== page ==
By Satpal Kaler
(630 words, 6 minute read)
Back in university, my Botswanian friend told me that there is a high demand for executioners back in her country, because very few locals want to do the job. They see it as murder; even if it is done in the name of the law.
Boo Junfeng’s Apprentice is a film about executioners. While countless prison films follow the story of the prisoners, Boo Junfeng focuses on those who mete out punishment, and the detrimental effect this has on them.
Grimly lit with harsh, macabre shadows, the film is beautifully shot. While the film is set in bustling, fast-paced Singapore, it is alienated from these urban rhythms. It feels tight and intimate.
The film follows Sergeant Aiman and his relationship with the veteran executioner Chief Warden Rahim, who has executed over 600 people in his long career – including Aiman’s father. Wan Hanafi Su as Chief Rahim steals the show in every one of his scenes, with a calm and collected persona barely disguising a strong undercurrent of rage. He does not enjoy taking lives away but does it as his job requires, seeing himself as compassionate.
Firdaus Rahman portrays Aiman as a conflicted soul trying to find meaning from his situation. He becomes an executioner but suffers angst over the loss of his father by execution, and the film captures this lonely, ambivalent crisis.
Often, modern blockbusters spoon-feed viewers by laying out all the information for audiences and not leaving any room for interpretation or thought. Apprentice goes in the opposite direction by leading a narrative that requires the audience to connect the dots themselves. However, it perhaps goes too far in that direction, leaving behind what feels a poorly paced film. It feels as though the film’s development has been left behind in the director’s mind rather than appearing in the final cut.
Apprentice is an introspective film that functions by playing with the internal chaos of the protagonist. However, the portrayal of Aiman’s internal stakes are far too implicit and only anchor intermittent interest. There is not enough detail in the portrayal of Aiman losing his sense of self, while external stakes that threaten him only appear in the final act. As a result, Aiman’s journey feels like a backdrop, something that would be more fitting as a subplot to support a larger narrative.
Aiman’s relationship with his sister Suhaila (Mastura Ahmad) is a key part of the film, but the lack of chemistry between the actors ruins the emotional impact it could hold. They seem merely to portray an awkward brother-sister relationship in which neither of them seem to be comfortable, causing their scenes together to feel phoney.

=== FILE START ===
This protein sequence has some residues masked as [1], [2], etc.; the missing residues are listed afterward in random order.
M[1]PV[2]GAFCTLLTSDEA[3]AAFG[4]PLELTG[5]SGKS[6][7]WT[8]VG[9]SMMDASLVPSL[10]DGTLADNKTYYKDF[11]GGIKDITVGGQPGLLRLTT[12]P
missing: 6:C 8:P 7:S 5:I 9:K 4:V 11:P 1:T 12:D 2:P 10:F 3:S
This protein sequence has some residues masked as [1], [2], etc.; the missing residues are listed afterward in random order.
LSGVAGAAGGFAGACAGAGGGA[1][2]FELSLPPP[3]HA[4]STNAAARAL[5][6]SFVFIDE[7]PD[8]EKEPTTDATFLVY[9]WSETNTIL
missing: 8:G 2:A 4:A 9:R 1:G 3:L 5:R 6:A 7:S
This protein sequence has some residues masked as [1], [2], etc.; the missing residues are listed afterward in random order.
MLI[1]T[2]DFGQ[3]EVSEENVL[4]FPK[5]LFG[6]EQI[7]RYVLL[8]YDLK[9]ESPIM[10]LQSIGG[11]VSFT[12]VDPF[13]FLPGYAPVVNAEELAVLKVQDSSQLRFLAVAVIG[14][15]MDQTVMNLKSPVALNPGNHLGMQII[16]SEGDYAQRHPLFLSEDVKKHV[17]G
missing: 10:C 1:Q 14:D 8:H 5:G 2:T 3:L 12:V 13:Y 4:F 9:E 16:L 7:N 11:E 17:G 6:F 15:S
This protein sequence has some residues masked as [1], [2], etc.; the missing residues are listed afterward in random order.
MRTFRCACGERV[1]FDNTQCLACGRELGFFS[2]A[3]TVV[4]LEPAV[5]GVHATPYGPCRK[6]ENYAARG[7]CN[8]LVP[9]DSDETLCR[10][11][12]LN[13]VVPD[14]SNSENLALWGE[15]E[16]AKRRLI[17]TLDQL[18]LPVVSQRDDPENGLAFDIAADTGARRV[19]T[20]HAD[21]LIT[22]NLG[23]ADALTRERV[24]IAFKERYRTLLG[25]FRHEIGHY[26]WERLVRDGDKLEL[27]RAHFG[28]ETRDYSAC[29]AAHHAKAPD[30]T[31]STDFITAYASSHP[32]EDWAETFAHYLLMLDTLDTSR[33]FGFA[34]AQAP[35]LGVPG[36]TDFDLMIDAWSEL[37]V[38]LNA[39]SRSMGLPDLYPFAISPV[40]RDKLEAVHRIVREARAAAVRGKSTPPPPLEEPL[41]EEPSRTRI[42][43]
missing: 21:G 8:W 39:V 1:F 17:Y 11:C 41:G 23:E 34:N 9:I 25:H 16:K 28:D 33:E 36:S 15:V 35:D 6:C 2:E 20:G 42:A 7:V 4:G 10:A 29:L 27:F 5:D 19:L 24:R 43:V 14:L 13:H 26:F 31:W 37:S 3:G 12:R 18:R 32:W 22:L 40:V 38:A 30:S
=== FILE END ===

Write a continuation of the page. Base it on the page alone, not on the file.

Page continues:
Owing to the setting of the film and the arc of the protagonist, we would expect the film to open up a discussion on the morality of capital punishment and possibly take a stand on either side. However, a mere few minutes are spent on this controversial topic in a heated argument between Chief Rahim and Sergeant Aiman. It’s so brief that it would seem better if the film avoided the discussion completely.
Boo Junfeng has retained his intimate storytelling style from his first feature Sandcastle. However, Ern the protagonist from Sandcastle, had multiple venues to channel his troubles, which are all developed to create a tightly-knit narrative. This is something that Apprentice lacks as a whole.
Instead of overreaching to expand the scale of Apprentice, Boo Junfeng employs minimalism in its detailed camera work, design, and music, and excels in crafting a tense and morbid environment fitting for a prison film. However, the story creates more questions than it answers, and lacks characters that have enough mass to make the film feel complete.
This review, reproduced with the kind permission of the writer and publisher, first appeared on Critics Republic, a website of reviews and criticism about performing arts productions in Kuala Lumpur and the Klang Valley, and elsewhere in Malaysia. Read more reviews from Critics Republic here.
About the author(s)
Kathy Rowland is the Managing Editor of ArtsEquator.com, a registered charity that she co-founded with Jenny Daneels in 2016. The site is dedicated to supporting and promoting arts criticism with a regional perspective in Southeast Asia. Kathy has worked in the arts for over 25 years, working in the areas of critical writing and arts advocacy, with a special interest in media platforms for the arts. She is the Project Lead for ArtsEquator’s Southeast Asian Arts and Culture Censorship Documentation Project, launched in 2021. She has written extensively on censorship of arts and culture in Malaysia. She was a member of the International Programme Advisory Committee of the 8th World Summit on Arts and Culture, 2019.